It’s worth thinking about some more complicated, ‘real world’ examples using percentages.

Interest rates are almost always given in percentages, which means that mortgages and credit cards rely heavily on them. Understanding how to calculate them could save you a lot of time and hassle (and money).

You will probably need to use several steps, and several calculations, to get the answer.

Mortgage Interest Calculations

You want to take out an interest-only mortgage of £215,000, at a fixed interest rate of 1.5% per annum for the first  two years, payable in monthly instalments, and then you will move onto the bank’s standard variable rate, currently 2.75%. You want to know how much you will have to pay each month in interest for the first two years.

The yearly interest payment is 1.5% of £215,000.

215,000 ÷ 100 = 2,150
2,150 × 1.5 = 3,225

That gives you the annual interest, but you are going to pay it in monthly instalments. That means that each year’s payment has to be divided by 12 (in practice, your mortgage company will probably do it by day, so that it will alter slightly each month, but this should be close enough for budgeting purposes).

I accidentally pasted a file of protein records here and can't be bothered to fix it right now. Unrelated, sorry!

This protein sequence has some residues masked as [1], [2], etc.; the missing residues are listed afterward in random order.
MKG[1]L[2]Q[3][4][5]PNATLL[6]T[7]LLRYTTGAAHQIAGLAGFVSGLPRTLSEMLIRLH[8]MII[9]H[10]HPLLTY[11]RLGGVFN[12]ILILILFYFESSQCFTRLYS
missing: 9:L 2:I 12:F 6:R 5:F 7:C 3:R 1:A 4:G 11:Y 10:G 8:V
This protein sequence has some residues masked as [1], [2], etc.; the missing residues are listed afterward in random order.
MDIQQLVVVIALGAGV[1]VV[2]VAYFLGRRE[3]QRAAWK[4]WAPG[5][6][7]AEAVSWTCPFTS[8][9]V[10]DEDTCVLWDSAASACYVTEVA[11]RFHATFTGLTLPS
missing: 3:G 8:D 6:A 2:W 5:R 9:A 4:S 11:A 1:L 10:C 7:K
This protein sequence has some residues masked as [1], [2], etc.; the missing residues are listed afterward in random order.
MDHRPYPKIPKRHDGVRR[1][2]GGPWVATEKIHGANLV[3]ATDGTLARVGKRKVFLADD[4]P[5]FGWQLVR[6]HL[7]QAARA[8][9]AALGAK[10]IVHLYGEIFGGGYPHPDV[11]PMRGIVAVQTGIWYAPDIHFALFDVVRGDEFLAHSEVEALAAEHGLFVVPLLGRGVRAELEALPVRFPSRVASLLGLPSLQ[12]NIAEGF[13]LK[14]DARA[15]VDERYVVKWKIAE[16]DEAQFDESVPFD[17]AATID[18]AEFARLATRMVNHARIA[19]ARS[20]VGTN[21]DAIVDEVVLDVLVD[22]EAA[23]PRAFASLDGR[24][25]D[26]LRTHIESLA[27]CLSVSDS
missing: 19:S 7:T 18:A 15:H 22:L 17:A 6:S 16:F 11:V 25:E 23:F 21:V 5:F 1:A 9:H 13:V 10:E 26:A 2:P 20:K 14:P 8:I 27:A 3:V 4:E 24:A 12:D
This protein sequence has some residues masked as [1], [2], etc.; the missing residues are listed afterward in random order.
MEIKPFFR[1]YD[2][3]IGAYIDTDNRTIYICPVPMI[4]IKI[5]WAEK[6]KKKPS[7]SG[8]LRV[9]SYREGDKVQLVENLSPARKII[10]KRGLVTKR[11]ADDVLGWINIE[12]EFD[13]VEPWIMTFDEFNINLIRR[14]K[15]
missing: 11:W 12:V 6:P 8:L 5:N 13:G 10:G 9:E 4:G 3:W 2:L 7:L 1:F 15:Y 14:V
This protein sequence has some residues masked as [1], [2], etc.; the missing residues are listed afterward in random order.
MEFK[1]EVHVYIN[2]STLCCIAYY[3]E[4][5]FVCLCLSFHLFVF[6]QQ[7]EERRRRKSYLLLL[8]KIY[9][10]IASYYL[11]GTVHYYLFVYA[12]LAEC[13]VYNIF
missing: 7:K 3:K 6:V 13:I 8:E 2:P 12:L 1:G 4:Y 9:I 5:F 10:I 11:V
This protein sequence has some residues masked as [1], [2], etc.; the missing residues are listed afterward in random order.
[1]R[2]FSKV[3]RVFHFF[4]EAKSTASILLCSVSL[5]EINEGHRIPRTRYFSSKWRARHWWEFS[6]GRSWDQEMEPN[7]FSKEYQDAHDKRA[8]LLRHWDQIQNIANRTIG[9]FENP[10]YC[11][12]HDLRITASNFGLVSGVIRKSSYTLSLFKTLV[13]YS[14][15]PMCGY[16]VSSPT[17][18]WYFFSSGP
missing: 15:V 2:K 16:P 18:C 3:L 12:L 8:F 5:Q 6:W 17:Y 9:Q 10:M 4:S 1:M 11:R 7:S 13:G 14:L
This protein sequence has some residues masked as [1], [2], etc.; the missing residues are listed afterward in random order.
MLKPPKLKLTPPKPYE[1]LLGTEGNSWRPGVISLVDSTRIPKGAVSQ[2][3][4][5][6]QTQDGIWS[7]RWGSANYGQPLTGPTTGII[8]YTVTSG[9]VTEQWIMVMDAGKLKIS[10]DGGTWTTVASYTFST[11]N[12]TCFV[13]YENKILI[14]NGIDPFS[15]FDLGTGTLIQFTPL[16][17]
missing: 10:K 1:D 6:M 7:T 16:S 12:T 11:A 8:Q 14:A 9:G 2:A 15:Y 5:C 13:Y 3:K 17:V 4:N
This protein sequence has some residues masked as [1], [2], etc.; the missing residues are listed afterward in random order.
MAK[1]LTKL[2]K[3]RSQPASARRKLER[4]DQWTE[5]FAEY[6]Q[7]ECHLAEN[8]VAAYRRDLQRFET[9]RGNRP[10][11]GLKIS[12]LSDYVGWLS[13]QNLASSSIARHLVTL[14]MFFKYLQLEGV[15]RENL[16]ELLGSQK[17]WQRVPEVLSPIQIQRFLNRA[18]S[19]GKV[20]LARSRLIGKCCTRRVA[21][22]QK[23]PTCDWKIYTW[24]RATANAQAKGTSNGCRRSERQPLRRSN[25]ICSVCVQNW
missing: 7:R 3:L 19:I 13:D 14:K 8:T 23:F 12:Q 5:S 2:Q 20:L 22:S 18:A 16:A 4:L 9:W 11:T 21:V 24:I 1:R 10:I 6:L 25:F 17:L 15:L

3,225 ÷ 12 = £268.75

The monthly interest payment will be £268.75

Now suppose that you want to know how much interest you will have to pay over the lifetime of the mortgage, 25 years.

For the first two years, the interest rate is 1.5%, and you already know that the annual payment is £3,225. The total for the first two years is therefore £3,225 × 2 = £6,450.

After that, you don’t actually know what the interest rate will be, because the bank’s standard variable rate changes. But right now, it’s 2.75%, so you can use that to calculate it for comparison purposes.